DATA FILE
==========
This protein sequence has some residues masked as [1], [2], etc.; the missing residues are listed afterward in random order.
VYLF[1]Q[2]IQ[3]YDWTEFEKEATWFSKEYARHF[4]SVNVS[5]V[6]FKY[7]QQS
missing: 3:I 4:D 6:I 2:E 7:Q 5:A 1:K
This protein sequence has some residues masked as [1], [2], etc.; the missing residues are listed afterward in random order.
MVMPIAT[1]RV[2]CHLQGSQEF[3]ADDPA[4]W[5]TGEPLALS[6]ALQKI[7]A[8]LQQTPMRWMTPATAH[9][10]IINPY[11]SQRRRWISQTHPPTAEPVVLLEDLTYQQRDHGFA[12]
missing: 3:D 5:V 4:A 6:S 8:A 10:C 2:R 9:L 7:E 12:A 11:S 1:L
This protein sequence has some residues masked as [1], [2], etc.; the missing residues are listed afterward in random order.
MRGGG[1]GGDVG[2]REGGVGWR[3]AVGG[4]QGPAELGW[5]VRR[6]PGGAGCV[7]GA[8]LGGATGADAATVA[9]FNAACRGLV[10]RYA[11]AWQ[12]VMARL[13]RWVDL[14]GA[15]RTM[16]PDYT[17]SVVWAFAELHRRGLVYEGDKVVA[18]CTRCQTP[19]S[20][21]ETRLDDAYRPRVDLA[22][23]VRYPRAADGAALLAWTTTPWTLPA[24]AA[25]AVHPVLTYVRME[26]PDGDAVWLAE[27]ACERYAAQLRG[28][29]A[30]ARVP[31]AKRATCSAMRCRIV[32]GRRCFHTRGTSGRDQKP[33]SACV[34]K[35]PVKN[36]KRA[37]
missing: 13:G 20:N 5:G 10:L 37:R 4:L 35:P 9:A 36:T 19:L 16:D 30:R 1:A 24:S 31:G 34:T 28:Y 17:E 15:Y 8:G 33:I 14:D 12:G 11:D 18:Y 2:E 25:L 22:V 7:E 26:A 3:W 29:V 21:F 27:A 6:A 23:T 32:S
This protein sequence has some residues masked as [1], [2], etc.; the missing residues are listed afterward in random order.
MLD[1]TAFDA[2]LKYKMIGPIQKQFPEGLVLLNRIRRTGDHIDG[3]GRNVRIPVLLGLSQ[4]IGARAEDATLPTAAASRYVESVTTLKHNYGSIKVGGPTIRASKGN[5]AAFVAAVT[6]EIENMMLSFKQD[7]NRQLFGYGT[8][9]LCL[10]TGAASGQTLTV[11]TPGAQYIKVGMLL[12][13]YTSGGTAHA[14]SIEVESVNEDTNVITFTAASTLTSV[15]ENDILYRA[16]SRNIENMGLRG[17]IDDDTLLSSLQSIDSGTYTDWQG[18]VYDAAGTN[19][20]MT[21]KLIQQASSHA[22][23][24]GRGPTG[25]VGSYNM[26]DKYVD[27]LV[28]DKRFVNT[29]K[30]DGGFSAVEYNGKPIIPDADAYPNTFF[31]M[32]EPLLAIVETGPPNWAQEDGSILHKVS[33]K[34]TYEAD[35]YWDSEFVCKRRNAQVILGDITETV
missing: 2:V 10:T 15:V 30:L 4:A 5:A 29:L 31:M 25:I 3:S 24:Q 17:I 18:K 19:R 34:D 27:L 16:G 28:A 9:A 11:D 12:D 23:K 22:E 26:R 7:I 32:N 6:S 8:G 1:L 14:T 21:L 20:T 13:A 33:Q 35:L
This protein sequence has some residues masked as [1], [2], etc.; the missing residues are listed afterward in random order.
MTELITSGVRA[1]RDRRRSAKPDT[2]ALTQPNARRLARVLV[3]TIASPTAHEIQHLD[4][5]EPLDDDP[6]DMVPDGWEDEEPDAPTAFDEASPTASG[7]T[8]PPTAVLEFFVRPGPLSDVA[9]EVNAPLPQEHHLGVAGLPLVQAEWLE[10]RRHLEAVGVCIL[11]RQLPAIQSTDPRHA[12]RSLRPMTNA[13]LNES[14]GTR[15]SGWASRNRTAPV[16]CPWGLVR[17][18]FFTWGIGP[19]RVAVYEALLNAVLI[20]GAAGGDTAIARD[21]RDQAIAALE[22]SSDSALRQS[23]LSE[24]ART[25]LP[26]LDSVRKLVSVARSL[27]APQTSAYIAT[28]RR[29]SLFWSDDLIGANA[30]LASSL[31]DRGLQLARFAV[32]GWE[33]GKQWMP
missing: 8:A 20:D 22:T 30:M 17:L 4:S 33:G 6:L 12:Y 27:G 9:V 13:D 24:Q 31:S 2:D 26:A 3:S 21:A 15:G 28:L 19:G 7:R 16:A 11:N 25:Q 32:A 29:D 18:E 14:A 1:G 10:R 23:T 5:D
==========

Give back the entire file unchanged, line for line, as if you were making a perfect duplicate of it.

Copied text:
This protein sequence has some residues masked as [1], [2], etc.; the missing residues are listed afterward in random order.
VYLF[1]Q[2]IQ[3]YDWTEFEKEATWFSKEYARHF[4]SVNVS[5]V[6]FKY[7]QQS
missing: 3:I 4:D 6:I 2:E 7:Q 5:A 1:K
This protein sequence has some residues masked as [1], [2], etc.; the missing residues are listed afterward in random order.
MVMPIAT[1]RV[2]CHLQGSQEF[3]ADDPA[4]W[5]TGEPLALS[6]ALQKI[7]A[8]LQQTPMRWMTPATAH[9][10]IINPY[11]SQRRRWISQTHPPTAEPVVLLEDLTYQQRDHGFA[12]
missing: 3:D 5:V 4:A 6:S 8:A 10:C 2:R 9:L 7:E 12:A 11:S 1:L
This protein sequence has some residues masked as [1], [2], etc.; the missing residues are listed afterward in random order.
MRGGG[1]GGDVG[2]REGGVGWR[3]AVGG[4]QGPAELGW[5]VRR[6]PGGAGCV[7]GA[8]LGGATGADAATVA[9]FNAACRGLV[10]RYA[11]AWQ[12]VMARL[13]RWVDL[14]GA[15]RTM[16]PDYT[17]SVVWAFAELHRRGLVYEGDKVVA[18]CTRCQTP[19]S[20][21]ETRLDDAYRPRVDLA[22][23]VRYPRAADGAALLAWTTTPWTLPA[24]AA[25]AVHPVLTYVRME[26]PDGDAVWLAE[27]ACERYAAQLRG[28][29]A[30]ARVP[31]AKRATCSAMRCRIV[32]GRRCFHTRGTSGRDQKP[33]SACV[34]K[35]PVKN[36]KRA[37]
missing: 13:G 20:N 5:G 10:L 37:R 4:L 35:P 9:A 36:T 19:L 16:D 30:R 1:A 24:S 31:G 34:T 28:Y 17:E 15:Y 8:G 33:I 14:D 12:G 11:D 18:Y 2:E 25:L 22:V 7:E 26:A 3:W 29:V 21:F 27:A 6:A 23:T 32:S
This protein sequence has some residues masked as [1], [2], etc.; the missing residues are listed afterward in random order.
MLD[1]TAFDA[2]LKYKMIGPIQKQFPEGLVLLNRIRRTGDHIDG[3]GRNVRIPVLLGLSQ[4]IGARAEDATLPTAAASRYVESVTTLKHNYGSIKVGGPTIRASKGN[5]AAFVAAVT[6]EIENMMLSFKQD[7]NRQLFGYGT[8][9]LCL[10]TGAASGQTLTV[11]TPGAQYIKVGMLL[12][13]YTSGGTAHA[14]SIEVESVNEDTNVITFTAASTLTSV[15]ENDILYRA[16]SRNIENMGLRG[17]IDDDTLLSSLQSIDSGTYTDWQG[18]VYDAAGTN[19][20]MT[21]KLIQQASSHA[22][23][24]GRGPTG[25]VGSYNM[26]DKYVD[27]LV[28]DKRFVNT[29]K[30]DGGFSAVEYNGKPIIPDADAYPNTFF[31]M[32]EPLLAIVETGPPNWAQEDGSILHKVS[33]K[34]TYEAD[35]YWDSEFVCKRRNAQVILGDITETV
missing: 2:V 10:T 15:V 30:L 4:A 5:A 29:L 31:M 25:I 3:S 24:Q 17:I 18:K 19:R 34:D 27:L 16:G 28:A 9:A 11:D 12:D 23:K 22:E 26:R 7:I 32:N 6:S 8:G 1:L 14:T 21:L 20:T 13:A 33:Q 35:L
This protein sequence has some residues masked as [1], [2], etc.; the missing residues are listed afterward in random order.
MTELITSGVRA[1]RDRRRSAKPDT[2]ALTQPNARRLARVLV[3]TIASPTAHEIQHLD[4][5]EPLDDDP[6]DMVPDGWEDEEPDAPTAFDEASPTASG[7]T[8]PPTAVLEFFVRPGPLSDVA[9]EVNAPLPQEHHLGVAGLPLVQAEWLE[10]RRHLEAVGVCIL[11]RQLPAIQSTDPRHA[12]RSLRPMTNA[13]LNES[14]GTR[15]SGWASRNRTAPV[16]CPWGLVR[17][18]FFTWGIGP[19]RVAVYEALLNAVLI[20]GAAGGDTAIARD[21]RDQAIAALE[22]SSDSALRQS[23]LSE[24]ART[25]LP[26]LDSVRKLVSVARSL[27]APQTSAYIAT[28]RR[29]SLFWSDDLIGANA[30]LASSL[31]DRGLQLARFAV[32]GWE[33]GKQWMP
missing: 8:A 20:D 22:T 30:M 17:L 4:S 33:G 6:L 12:Y 27:G 9:V 13:D 24:Q 31:S 2:D 26:A 3:S 21:A 15:G 28:L 19:G 7:R 16:A 11:N 25:Q 32:A 29:D 18:E 14:A 1:G 10:R 23:T 5:D